A peace message from “The Lorax”

by Rich Moniak.

(This essay is slightly adapted from the version I wrote originally wrote that was published by The Whalesong in September 2010.)

“the world was much smaller than ever before
And “over there” wasn’t so far anymore
what we did unto others washed up on our shores
the answer was hard to ignore…..the end of war” … Eric Colville, from his song The End of War

The lyrics of End of War earned Eric Colville 1st Prize in the 2009 USA Songwriting Contest. The song’s title is an understandable wish given that the United States has been at war in Afghanistan for nine years now. Except Colville wasn’t writing about Afghanistan, the war in Iraq, or any war in particular. He was imagining a world where all nations lived in peace. And Dr. Seuss was his first inspiration to write about his dream.

Like many artistic endeavors, there is more than one muse behind the work. What other voices did Colville hear? Taking a peek into his lyrics we find him paying tribute to John Lennon as some guy who

“went so far to say “try to imagine”
No heaven, no hell, and no God
No King, no country, not even possessions
We all thought he was asking a lot”

The reference was to Lennon’s song Imagine which was recorded in 1971 during the height of the Vietnam War. But would people ever give up God and country to end all wars? And who would be willing to sacrifice all their possessions? Even Lennon knew we’d say he was dreamer, but he added he’s “not the only one.”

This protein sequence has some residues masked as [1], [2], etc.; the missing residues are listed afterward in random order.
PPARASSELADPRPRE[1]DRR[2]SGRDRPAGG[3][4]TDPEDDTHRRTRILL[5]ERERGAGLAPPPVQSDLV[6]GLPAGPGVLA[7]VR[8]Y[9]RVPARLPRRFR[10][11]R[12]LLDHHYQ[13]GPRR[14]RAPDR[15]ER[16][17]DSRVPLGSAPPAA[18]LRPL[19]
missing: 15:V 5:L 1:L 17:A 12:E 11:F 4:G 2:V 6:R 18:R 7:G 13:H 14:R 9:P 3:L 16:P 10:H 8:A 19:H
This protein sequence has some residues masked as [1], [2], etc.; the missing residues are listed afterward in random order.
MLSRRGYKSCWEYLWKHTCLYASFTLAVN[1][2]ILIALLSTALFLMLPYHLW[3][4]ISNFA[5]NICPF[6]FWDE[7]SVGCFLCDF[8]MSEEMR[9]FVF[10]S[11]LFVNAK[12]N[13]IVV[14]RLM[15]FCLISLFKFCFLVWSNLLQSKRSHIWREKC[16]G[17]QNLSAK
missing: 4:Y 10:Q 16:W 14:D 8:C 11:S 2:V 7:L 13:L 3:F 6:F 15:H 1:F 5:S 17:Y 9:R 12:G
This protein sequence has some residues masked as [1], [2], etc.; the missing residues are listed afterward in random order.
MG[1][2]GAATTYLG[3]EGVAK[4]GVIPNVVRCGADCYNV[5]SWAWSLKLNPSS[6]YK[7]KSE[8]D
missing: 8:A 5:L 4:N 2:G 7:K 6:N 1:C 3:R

Dr. Seuss was a dreamer too. His books challenged children to imagine a very different world through a playful mix of unique cartoon characters and rhyming language which often included silly words he invented. But more than a few were an extension of his early career as a political cartoonist.

The book that got Colville thinking was the environmental classic, The Lorax, which was published the same year that Lennon asked the world to Imagine. He had been reading it to his son while PBS was broadcasting “The War”, a seven-part documentary about World War II produced by Ken Burns and Lynn Novick. The book and film merged in his imagination to form a wish that he could explain to his son that wars were a terrible calamity of the distant past.

The Lorax didn’t end in that manner. Seuss tells his story through a character called the Once-ler whose face we never see. Speaking to a youth from the nearby city, he explains that the Lorax spoke for the Truffula trees, and the fish and wildlife that depended on its natural habitat. The Once-ler sadly admits he never listened to the Lorax’s concerns. Instead he chopped down all the trees for the sake of profit and possessions.
After the devastation was complete, the Once-ler discovered the vague message “Unless” that the Lorax left behind on a stack of rocks. It’s this question that bothered Colville. For as the Once-ler tells the young lad

“Unless someone like you
cares a whole awful lot,
nothing is going to get better.
It’s not.”

Part of the lesson from the Lorax is that the pursuit of material possessions distracts us from caring about the impact of intense resource extraction from the land. The same is true for war. What small things can we begin to set aside to make room for working for peace? To care a whole awful lot we have to set aside our needs and start speaking for those who suffer the devastating consequences of war.

The story of the Lorax ends with a Truffula tree seed being passed to the young lad who represents our future hopes. We could also ask which world do we want to pass onto to the generations that follow, a scarred landscape the like the Once-ler left, or one in the process of healing from all the wars that that have ever been fought.

Now you may say it’s just a story. But peace can become real one story at a time. And Coville’s story is seed worthy of Lennon’s dream on the way to The End of War.

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